Early childhood education funding boost clears first committeeAugust 6, 2020
January 25, 2020
The state House Commerce and Economic Development Committee gave the green light Friday to legislation calling for a constitutional amendment to tap more of the state’s nearly $20 billion Land Grant Permanent Fund, even as the governor is prioritizing an alternate proposal to create a new trust fund for a similar purpose.
The committee voted 7-4 along party lines to pass House Joint Resolution 1, which would allow additional distributions of 1 percent from the fund to be used for early childhood educational services. Under current law, annual distributions from the fund are 5 percent of its five-year average value.
The legislation, which would need to be approved by voters in a general election, has been proposed multiple times in previous years and failed repeatedly.
“In order to uplift New Mexico’s children from poverty, we believe it’s of utmost importance to invest in our children,” Rep. Javier Martinez, an Albuquerque Democrat and one of the sponsors of HJR 1, told the committee. “Unfortunately, our investments have not gone far enough.”
House Bill 83, sponsored by Rep. Doreen Gallegos, D-Las Cruces, and Sen. John Arthur Smith, D-Deming, proposes to appropriate $320 million from the state’s general fund to start a new early childhood education and care fund that would draw on two other funding sources in future years.
That proposal aims to help the state leverage unprecedented oil revenue to boost spending on early childhood education, which Gov. Michelle Lujan Grisham has emphasized since taking office, without tapping the endowment.
In 2019, the Senate Finance Committee refused to put a proposal similar to HJR 1 to a committee vote, even as Lujan Grisham advocated for it before the panel with her 3-year-old granddaughter in tow.
Since then, Smith, chairman of the Senate Finance Committee, and the administration have crafted and agreed to support the new proposal. Instead of using the land grant fund, which Smith still opposes, HB 83’s fund would receive distributions from the state’s oil and gas emergency school tax and revenue from federal mineral leases.
Yet the proponents of using the land grant fund are still forging ahead undaunted.
Rep. Antonio Maestas, an Albuquerque Democrat who is also sponsoring HJR 1, declined to comment on the new fund proposal on Friday, saying he hadn’t read the bill.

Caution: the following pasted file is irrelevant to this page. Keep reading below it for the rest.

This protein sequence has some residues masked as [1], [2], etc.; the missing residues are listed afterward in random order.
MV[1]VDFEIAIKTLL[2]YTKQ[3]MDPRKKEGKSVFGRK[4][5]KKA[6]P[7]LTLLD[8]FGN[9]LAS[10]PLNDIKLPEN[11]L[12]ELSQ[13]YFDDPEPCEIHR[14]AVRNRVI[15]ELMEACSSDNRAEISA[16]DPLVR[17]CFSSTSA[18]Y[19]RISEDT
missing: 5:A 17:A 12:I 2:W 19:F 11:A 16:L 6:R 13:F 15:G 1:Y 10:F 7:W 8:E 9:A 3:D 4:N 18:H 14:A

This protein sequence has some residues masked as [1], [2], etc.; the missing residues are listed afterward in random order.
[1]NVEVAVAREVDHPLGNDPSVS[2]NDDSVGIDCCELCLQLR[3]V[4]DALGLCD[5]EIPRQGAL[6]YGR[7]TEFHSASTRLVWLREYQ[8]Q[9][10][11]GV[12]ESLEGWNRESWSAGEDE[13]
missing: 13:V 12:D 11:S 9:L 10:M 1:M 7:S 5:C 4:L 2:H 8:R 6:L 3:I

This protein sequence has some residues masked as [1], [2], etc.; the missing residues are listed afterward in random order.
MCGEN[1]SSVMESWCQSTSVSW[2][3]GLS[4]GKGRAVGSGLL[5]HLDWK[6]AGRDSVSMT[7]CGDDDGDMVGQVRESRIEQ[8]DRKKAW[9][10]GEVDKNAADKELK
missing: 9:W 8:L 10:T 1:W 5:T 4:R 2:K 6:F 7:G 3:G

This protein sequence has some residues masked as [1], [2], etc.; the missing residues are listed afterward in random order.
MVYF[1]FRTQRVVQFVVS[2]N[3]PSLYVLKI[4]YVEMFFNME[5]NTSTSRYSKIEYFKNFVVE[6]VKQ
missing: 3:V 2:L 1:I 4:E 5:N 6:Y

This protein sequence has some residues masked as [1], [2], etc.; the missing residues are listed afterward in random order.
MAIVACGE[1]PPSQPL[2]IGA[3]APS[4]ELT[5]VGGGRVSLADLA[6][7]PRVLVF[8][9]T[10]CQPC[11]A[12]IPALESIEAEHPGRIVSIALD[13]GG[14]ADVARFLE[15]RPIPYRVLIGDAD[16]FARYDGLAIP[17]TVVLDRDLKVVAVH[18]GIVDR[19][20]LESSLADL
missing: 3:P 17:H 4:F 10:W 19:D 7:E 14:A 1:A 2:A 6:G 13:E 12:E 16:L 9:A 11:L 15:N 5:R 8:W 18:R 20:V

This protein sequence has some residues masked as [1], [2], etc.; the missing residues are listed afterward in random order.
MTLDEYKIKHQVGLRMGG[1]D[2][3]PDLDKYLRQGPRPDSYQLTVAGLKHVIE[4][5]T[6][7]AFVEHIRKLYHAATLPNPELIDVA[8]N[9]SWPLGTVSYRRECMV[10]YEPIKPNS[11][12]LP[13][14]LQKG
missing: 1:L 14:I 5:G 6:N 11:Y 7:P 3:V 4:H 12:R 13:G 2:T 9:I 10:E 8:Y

Yet he said that “any dollar the government spends on early childhood is a dollar well-spent.”
Maestas said during the hearing that there’s more reason now than ever to use more of the land grant fund because it’s grown to be so large.
The Land Grant Permanent Fund had a balance of $19.7 billion as of Dec. 31.
It is set to distribute $836.4 million to 21 state beneficiaries next fiscal year, a $52 million increase from this year, according to the State Investment Council. The bulk of that money goes to early learning and public school programs, while a smaller portion goes to universities, hospitals and other institutions.
The great majority of the public comments during the hearing Friday were in support of HJR 1. A lobbyist from the Albuquerque Chamber of Commerce was the only public commenter to voice opposition.
Rep. Rebecca Dow, R-Truth or Consequences, said she voted against HJR 1 on Friday because she opposes spending so much money on early childhood programs that aren’t targeted toward at-risk children.
Dow, who has worked for years in early childhood education, also said she’s supportive of the Lujan Grisham-backed proposal because she believes the land grant fund should remain earmarked only for its current recipients.
“Having lived through a 16.9 percent budget cut to our district, we’ve got to save that,” Dow said, referring to the budget cuts the state sustained in 2016. “If we’re going to increase the distributions, it’s going to be to save these districts for the next downturn.”
The Governor’s Office said Friday that it wasn’t opposed to any measure that would increase early childhood funding, but also said it was being “pragmatic.”
“We have this new different approach that has a lot of momentum behind it that we think would be really successful,” spokeswoman Nora Meyers Sackett said, referring to the proposal for the new trust fund.